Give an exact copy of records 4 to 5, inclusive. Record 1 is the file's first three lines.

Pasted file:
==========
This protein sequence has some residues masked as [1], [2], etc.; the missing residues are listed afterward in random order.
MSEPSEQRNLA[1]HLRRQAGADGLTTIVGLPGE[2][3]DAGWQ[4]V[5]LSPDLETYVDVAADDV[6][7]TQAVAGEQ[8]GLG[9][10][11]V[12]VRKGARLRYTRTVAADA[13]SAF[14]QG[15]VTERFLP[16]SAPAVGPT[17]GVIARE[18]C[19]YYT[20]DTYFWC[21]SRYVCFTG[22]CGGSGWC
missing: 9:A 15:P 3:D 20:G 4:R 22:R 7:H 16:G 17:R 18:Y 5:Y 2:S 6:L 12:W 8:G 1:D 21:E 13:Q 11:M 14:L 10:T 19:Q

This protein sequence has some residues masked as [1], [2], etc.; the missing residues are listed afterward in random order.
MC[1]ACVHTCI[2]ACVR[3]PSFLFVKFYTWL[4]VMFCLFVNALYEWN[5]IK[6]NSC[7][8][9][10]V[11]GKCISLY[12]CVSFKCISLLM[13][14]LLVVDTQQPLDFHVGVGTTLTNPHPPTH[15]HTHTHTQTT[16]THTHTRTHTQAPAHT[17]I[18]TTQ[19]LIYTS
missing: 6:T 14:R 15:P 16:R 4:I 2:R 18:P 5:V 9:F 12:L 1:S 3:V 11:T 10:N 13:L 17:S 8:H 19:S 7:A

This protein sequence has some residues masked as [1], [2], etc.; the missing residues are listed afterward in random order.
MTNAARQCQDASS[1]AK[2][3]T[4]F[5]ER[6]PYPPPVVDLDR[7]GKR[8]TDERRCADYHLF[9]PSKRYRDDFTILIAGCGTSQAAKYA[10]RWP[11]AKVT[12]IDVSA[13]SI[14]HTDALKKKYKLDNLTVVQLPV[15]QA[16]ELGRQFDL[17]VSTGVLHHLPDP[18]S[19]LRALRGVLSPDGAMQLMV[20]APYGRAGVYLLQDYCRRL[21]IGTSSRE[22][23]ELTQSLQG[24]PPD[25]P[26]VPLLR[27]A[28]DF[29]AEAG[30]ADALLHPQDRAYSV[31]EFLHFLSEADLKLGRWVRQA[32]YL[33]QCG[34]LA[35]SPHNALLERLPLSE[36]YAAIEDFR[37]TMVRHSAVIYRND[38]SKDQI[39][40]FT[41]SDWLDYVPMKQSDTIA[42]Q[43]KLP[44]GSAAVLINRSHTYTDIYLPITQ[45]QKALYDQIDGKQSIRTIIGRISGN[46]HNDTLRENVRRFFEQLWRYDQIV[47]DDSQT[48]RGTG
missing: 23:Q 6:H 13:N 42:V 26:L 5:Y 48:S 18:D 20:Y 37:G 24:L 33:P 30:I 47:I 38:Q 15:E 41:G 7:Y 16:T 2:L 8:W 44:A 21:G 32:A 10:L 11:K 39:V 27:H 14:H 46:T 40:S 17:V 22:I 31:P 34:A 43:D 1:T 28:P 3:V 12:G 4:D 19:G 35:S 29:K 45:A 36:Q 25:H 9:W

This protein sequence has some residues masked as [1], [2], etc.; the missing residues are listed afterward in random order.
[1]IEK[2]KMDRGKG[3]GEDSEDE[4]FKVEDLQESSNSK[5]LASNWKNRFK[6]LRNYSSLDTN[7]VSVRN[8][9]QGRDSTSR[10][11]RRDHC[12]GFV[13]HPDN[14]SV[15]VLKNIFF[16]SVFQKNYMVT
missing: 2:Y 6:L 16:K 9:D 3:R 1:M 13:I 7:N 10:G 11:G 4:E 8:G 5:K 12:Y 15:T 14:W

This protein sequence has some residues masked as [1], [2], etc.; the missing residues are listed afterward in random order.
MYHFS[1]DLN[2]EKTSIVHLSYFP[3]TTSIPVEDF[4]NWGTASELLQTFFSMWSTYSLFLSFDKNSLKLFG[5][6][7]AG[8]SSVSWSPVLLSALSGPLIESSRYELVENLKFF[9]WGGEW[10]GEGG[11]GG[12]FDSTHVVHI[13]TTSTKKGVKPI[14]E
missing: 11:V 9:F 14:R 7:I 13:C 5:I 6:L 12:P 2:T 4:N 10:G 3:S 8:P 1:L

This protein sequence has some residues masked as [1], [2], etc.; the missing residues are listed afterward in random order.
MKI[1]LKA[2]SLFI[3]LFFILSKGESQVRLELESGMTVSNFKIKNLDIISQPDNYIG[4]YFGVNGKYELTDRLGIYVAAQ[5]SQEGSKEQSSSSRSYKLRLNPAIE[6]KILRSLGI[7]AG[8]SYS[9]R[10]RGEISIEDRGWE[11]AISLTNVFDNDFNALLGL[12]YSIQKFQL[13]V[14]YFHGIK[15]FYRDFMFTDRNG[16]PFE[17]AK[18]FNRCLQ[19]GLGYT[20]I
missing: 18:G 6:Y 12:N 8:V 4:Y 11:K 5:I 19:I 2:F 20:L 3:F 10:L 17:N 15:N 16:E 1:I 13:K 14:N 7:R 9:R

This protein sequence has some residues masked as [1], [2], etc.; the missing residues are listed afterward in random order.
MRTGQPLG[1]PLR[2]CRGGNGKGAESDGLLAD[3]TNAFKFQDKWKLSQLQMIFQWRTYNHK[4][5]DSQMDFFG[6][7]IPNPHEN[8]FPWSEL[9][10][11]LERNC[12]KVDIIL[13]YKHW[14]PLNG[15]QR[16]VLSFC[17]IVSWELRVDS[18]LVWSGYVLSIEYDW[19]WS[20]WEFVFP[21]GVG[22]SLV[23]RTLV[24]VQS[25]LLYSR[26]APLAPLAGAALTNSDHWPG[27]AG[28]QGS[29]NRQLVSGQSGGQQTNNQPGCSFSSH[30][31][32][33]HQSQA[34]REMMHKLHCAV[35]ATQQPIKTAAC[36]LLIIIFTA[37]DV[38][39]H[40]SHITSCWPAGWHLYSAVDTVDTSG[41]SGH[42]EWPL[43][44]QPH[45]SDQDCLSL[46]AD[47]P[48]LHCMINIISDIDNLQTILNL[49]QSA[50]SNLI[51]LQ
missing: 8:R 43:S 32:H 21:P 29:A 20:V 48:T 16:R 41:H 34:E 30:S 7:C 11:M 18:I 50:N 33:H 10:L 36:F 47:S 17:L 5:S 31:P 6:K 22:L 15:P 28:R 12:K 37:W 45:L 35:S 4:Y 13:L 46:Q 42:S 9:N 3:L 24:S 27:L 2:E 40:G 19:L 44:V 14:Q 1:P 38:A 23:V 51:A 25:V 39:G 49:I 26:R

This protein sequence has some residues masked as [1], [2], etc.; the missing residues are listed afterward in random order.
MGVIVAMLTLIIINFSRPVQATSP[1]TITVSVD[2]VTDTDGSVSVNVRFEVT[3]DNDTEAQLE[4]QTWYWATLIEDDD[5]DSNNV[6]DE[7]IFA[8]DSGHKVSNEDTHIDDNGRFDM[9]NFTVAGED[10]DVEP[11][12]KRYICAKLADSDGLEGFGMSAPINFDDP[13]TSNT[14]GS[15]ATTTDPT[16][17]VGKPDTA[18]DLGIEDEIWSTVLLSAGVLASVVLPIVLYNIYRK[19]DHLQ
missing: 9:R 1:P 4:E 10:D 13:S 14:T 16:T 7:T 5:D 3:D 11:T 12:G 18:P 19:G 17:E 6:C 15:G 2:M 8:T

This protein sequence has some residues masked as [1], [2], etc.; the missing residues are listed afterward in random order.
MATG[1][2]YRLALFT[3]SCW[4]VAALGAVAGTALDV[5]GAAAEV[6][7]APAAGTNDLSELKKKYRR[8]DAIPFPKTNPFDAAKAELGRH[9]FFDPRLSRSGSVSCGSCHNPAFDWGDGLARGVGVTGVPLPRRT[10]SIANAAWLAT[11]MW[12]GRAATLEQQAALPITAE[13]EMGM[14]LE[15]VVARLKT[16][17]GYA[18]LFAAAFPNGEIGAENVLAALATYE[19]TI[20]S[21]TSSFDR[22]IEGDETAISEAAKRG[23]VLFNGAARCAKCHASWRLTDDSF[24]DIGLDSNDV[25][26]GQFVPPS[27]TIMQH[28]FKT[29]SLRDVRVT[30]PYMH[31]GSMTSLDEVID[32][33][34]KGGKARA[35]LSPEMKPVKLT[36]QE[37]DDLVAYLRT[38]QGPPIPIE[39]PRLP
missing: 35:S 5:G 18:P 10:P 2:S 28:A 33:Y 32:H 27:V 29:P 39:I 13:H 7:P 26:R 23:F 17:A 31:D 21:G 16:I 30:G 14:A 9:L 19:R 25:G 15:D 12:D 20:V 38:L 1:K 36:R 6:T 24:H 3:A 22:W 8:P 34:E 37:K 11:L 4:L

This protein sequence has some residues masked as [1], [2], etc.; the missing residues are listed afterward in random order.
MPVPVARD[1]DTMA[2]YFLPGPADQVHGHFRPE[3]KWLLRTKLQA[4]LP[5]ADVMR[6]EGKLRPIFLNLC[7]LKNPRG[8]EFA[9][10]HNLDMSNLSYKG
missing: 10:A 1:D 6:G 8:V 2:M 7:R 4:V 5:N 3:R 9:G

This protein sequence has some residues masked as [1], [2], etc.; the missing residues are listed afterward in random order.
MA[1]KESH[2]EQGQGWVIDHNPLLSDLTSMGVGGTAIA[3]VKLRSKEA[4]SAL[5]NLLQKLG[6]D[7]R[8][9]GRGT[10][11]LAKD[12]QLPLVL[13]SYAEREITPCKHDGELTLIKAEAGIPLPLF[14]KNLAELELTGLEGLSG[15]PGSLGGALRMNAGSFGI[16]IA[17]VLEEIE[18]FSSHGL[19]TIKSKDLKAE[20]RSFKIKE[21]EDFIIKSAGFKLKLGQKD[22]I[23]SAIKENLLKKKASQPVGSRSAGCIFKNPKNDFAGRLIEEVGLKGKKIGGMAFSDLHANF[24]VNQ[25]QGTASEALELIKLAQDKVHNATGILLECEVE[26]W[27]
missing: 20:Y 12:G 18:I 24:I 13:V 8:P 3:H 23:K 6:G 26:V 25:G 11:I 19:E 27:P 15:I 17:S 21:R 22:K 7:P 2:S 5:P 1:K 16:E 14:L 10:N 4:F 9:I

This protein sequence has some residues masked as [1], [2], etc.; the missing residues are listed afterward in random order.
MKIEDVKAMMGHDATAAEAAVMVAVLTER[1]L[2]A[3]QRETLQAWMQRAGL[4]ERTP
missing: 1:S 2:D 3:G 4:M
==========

This protein sequence has some residues masked as [1], [2], etc.; the missing residues are listed afterward in random order.
[1]IEK[2]KMDRGKG[3]GEDSEDE[4]FKVEDLQESSNSK[5]LASNWKNRFK[6]LRNYSSLDTN[7]VSVRN[8][9]QGRDSTSR[10][11]RRDHC[12]GFV[13]HPDN[14]SV[15]VLKNIFF[16]SVFQKNYMVT
missing: 2:Y 6:L 16:K 9:D 3:R 1:M 13:I 7:N 10:G 11:G 4:E 8:G 5:K 12:Y 15:T 14:W

This protein sequence has some residues masked as [1], [2], etc.; the missing residues are listed afterward in random order.
MYHFS[1]DLN[2]EKTSIVHLSYFP[3]TTSIPVEDF[4]NWGTASELLQTFFSMWSTYSLFLSFDKNSLKLFG[5][6][7]AG[8]SSVSWSPVLLSALSGPLIESSRYELVENLKFF[9]WGGEW[10]GEGG[11]GG[12]FDSTHVVHI[13]TTSTKKGVKPI[14]E
missing: 11:V 9:F 14:R 7:I 13:C 5:I 6:L 12:P 2:T 4:N 10:G 3:S 8:P 1:L